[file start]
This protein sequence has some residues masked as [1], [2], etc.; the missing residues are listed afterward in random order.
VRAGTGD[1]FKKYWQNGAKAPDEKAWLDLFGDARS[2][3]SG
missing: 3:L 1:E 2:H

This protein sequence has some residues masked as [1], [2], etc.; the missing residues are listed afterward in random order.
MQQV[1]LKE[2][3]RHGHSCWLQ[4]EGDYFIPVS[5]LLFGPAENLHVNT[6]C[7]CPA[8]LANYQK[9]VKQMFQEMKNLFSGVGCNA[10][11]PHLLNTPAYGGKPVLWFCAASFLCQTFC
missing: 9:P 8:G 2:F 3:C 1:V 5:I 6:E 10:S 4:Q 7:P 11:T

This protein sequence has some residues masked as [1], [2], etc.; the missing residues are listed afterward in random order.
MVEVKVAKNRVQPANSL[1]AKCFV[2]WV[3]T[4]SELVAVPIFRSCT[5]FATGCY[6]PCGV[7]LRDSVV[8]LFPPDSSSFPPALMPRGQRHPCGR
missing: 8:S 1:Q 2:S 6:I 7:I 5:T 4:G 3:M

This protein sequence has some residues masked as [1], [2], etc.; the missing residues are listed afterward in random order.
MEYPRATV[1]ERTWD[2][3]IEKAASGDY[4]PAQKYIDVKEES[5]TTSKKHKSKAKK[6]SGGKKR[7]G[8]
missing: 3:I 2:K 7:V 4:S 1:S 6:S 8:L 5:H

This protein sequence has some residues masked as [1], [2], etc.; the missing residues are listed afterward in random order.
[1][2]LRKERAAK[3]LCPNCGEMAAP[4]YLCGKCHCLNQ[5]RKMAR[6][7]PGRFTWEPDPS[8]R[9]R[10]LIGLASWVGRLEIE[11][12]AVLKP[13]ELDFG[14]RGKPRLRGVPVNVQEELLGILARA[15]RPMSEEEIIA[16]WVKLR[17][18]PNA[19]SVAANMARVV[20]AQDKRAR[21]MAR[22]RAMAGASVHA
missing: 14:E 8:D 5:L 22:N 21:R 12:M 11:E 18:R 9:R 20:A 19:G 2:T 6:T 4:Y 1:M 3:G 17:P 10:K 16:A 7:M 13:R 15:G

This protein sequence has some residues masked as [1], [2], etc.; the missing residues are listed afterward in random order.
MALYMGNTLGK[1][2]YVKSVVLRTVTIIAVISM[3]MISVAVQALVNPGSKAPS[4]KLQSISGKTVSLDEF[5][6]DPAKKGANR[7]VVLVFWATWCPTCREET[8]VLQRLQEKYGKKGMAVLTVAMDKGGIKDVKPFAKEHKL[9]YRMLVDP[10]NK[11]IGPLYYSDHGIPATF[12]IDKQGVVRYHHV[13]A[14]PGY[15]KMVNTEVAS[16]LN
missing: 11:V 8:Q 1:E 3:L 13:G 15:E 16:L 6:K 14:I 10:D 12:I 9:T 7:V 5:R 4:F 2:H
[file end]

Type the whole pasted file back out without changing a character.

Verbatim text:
This protein sequence has some residues masked as [1], [2], etc.; the missing residues are listed afterward in random order.
VRAGTGD[1]FKKYWQNGAKAPDEKAWLDLFGDARS[2][3]SG
missing: 3:L 1:E 2:H

This protein sequence has some residues masked as [1], [2], etc.; the missing residues are listed afterward in random order.
MQQV[1]LKE[2][3]RHGHSCWLQ[4]EGDYFIPVS[5]LLFGPAENLHVNT[6]C[7]CPA[8]LANYQK[9]VKQMFQEMKNLFSGVGCNA[10][11]PHLLNTPAYGGKPVLWFCAASFLCQTFC
missing: 9:P 8:G 2:F 3:C 1:V 5:I 6:E 10:S 4:Q 7:P 11:T

This protein sequence has some residues masked as [1], [2], etc.; the missing residues are listed afterward in random order.
MVEVKVAKNRVQPANSL[1]AKCFV[2]WV[3]T[4]SELVAVPIFRSCT[5]FATGCY[6]PCGV[7]LRDSVV[8]LFPPDSSSFPPALMPRGQRHPCGR
missing: 8:S 1:Q 2:S 6:I 7:I 5:T 4:G 3:M

This protein sequence has some residues masked as [1], [2], etc.; the missing residues are listed afterward in random order.
MEYPRATV[1]ERTWD[2][3]IEKAASGDY[4]PAQKYIDVKEES[5]TTSKKHKSKAKK[6]SGGKKR[7]G[8]
missing: 3:I 2:K 7:V 4:S 1:S 6:S 8:L 5:H

This protein sequence has some residues masked as [1], [2], etc.; the missing residues are listed afterward in random order.
[1][2]LRKERAAK[3]LCPNCGEMAAP[4]YLCGKCHCLNQ[5]RKMAR[6][7]PGRFTWEPDPS[8]R[9]R[10]LIGLASWVGRLEIE[11][12]AVLKP[13]ELDFG[14]RGKPRLRGVPVNVQEELLGILARA[15]RPMSEEEIIA[16]WVKLR[17][18]PNA[19]SVAANMARVV[20]AQDKRAR[21]MAR[22]RAMAGASVHA
missing: 14:E 8:D 5:L 22:N 21:R 12:M 11:E 18:R 9:R 20:A 19:G 2:T 6:T 4:Y 1:M 3:G 17:P 10:K 16:A 7:M 13:R 15:G

This protein sequence has some residues masked as [1], [2], etc.; the missing residues are listed afterward in random order.
MALYMGNTLGK[1][2]YVKSVVLRTVTIIAVISM[3]MISVAVQALVNPGSKAPS[4]KLQSISGKTVSLDEF[5][6]DPAKKGANR[7]VVLVFWATWCPTCREET[8]VLQRLQEKYGKKGMAVLTVAMDKGGIKDVKPFAKEHKL[9]YRMLVDP[10]NK[11]IGPLYYSDHGIPATF[12]IDKQGVVRYHHV[13]A[14]PGY[15]KMVNTEVAS[16]LN
missing: 11:V 8:Q 1:E 3:L 13:G 15:E 16:L 6:K 14:I 10:D 12:I 9:T 7:V 5:R 4:F 2:H